UBC Theses and Dissertations
Nuclear Magnetic Resonance characterization of chiral nematic mesoporous films Manning, Alan P.
Using templation with Nanocrystalline Cellulose (NCC), a mesoporous silica and organosilica film with a tunable chiral nematic pore structure and long, narrow pores has recently been developed. This novel material has interesting optical properties: it selectively reflects left-handed polarized light and has an iridescent appearance, with its perceived colour controlled by tuning the pitch of chiral structure. Its possible applications include enantioselective catalysis and filtering, and optical sensors. In this work, a variety of Nuclear Magnetic Resonance (NMR) spectroscopy experiments were run to characterize the films and composite systems. ¹³C and ²⁹Si Magic Angle Spinning NMR spectra confirmed removal of the NCC template via sulphuric acid and showed the process does not cleave organosilica bonds. NMR cryoporometry, which uses the signal from absorbed liquid water, relates freezing point depression to pore size. This method was found to be non-destructive, accurate, and more sensitive and precise than nitrogen sorption to determine pore sizes. The silica films were found to have a smaller (~3 nm) pore width size distribution than the organosilica films (~6-9 nm). Using Pulsed Field Gradient (PFG) NMR, the diffusion of absorbed water was found to be ~2x as fast perpendicular to the surface normal than parallel to it, with diffusion parallel to the pore axis essentially unrestricted. Silica films had overall slower diffusion than organosilica films. Finally, a composite system was made by functionalizing an organosilica film with n-Octyl, enabling it to absorb ¹⁵N-labelled 8CB liquid crystal. Reversible switching of the reflective properties was seen upon heating absorbed liquid crystals to the isotropic phase. ¹⁵N NMR spectra were taken of the sample with different orientations to the field, showing that at room temperature, the 8CB mesogens are on average aligned down the pores, and after melting, they are isotropic. Large, unexplained magnetic susceptibility effects are seen in the room temperature spectra. Overall, these experiments will enable further development of these materials and other composite systems.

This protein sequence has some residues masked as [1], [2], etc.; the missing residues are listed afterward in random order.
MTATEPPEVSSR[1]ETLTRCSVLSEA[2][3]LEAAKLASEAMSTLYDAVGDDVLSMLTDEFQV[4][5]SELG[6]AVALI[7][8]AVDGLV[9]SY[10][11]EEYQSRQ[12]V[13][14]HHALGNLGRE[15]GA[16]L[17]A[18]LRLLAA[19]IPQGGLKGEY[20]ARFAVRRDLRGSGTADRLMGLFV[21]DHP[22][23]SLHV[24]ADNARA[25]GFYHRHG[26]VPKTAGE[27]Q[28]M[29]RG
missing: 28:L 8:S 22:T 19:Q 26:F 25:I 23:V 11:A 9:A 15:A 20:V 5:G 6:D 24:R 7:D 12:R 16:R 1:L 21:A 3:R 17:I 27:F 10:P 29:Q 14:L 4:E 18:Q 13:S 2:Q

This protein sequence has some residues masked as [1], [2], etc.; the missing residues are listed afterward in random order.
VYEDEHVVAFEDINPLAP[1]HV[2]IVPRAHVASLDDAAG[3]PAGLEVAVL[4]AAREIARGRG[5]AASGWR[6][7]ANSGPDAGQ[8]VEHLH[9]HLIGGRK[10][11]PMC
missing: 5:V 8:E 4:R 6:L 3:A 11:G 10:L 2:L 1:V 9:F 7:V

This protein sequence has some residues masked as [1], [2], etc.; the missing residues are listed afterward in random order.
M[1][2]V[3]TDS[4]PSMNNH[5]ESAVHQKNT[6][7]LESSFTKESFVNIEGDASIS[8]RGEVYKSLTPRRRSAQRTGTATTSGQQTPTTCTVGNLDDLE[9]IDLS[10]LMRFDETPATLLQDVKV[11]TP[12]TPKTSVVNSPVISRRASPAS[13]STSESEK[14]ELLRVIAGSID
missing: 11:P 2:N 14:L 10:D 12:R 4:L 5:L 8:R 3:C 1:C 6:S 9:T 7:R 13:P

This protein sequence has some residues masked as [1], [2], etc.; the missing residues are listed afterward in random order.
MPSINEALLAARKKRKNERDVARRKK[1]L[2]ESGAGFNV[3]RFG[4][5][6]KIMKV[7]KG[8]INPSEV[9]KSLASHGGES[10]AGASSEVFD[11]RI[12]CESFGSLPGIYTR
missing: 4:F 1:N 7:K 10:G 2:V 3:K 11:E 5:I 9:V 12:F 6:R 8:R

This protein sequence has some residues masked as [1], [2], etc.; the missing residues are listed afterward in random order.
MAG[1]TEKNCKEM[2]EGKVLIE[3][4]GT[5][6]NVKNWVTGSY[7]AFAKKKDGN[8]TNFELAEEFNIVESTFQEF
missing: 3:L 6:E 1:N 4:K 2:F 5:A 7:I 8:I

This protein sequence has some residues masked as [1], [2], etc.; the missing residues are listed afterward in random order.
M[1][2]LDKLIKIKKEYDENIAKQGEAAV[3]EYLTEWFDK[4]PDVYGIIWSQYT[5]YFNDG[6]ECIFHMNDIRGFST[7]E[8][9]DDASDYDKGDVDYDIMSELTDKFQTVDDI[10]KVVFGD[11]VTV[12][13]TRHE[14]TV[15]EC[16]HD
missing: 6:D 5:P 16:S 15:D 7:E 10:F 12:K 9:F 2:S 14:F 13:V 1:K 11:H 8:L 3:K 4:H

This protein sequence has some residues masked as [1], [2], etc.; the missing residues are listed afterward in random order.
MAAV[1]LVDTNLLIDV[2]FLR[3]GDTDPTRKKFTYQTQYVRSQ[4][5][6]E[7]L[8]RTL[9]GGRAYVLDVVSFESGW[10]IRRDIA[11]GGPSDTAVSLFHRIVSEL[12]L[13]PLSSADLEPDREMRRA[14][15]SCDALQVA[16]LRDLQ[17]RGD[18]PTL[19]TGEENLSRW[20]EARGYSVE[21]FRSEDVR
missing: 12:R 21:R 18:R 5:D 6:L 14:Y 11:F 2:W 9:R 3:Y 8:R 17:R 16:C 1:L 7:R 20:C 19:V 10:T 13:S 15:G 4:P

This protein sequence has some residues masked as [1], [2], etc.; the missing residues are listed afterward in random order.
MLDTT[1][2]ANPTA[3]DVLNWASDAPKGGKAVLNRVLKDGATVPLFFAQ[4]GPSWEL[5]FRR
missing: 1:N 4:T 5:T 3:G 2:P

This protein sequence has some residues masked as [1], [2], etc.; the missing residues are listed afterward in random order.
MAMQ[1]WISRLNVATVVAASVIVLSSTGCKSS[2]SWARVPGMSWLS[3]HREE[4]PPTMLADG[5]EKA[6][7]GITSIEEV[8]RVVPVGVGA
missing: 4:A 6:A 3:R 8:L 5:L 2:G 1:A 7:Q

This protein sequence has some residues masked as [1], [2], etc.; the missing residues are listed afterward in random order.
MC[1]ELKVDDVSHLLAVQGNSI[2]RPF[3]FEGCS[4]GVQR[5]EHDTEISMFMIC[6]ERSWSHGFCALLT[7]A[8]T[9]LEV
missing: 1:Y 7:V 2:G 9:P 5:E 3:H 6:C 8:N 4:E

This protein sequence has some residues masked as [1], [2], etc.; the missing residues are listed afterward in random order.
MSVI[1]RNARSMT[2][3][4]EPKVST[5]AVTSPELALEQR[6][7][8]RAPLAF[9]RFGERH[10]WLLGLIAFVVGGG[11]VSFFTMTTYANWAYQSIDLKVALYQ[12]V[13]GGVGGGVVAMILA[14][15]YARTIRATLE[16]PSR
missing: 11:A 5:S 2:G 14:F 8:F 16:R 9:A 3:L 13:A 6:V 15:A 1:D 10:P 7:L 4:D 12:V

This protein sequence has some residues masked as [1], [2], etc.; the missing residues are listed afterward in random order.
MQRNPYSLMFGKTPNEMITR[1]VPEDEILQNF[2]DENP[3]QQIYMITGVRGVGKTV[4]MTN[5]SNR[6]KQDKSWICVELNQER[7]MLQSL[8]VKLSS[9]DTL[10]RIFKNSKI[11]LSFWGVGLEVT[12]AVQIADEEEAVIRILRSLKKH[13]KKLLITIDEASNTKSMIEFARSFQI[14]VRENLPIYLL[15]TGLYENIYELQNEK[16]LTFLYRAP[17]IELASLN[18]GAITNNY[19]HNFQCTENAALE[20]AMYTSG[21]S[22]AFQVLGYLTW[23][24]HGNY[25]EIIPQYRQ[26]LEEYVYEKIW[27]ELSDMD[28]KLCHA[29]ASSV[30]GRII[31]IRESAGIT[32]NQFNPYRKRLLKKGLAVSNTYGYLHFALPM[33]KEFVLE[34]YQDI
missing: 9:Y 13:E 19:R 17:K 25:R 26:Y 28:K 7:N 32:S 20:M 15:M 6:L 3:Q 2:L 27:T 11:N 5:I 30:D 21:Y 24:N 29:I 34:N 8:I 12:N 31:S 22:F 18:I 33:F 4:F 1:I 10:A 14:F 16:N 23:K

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Attribution 2.5 Canada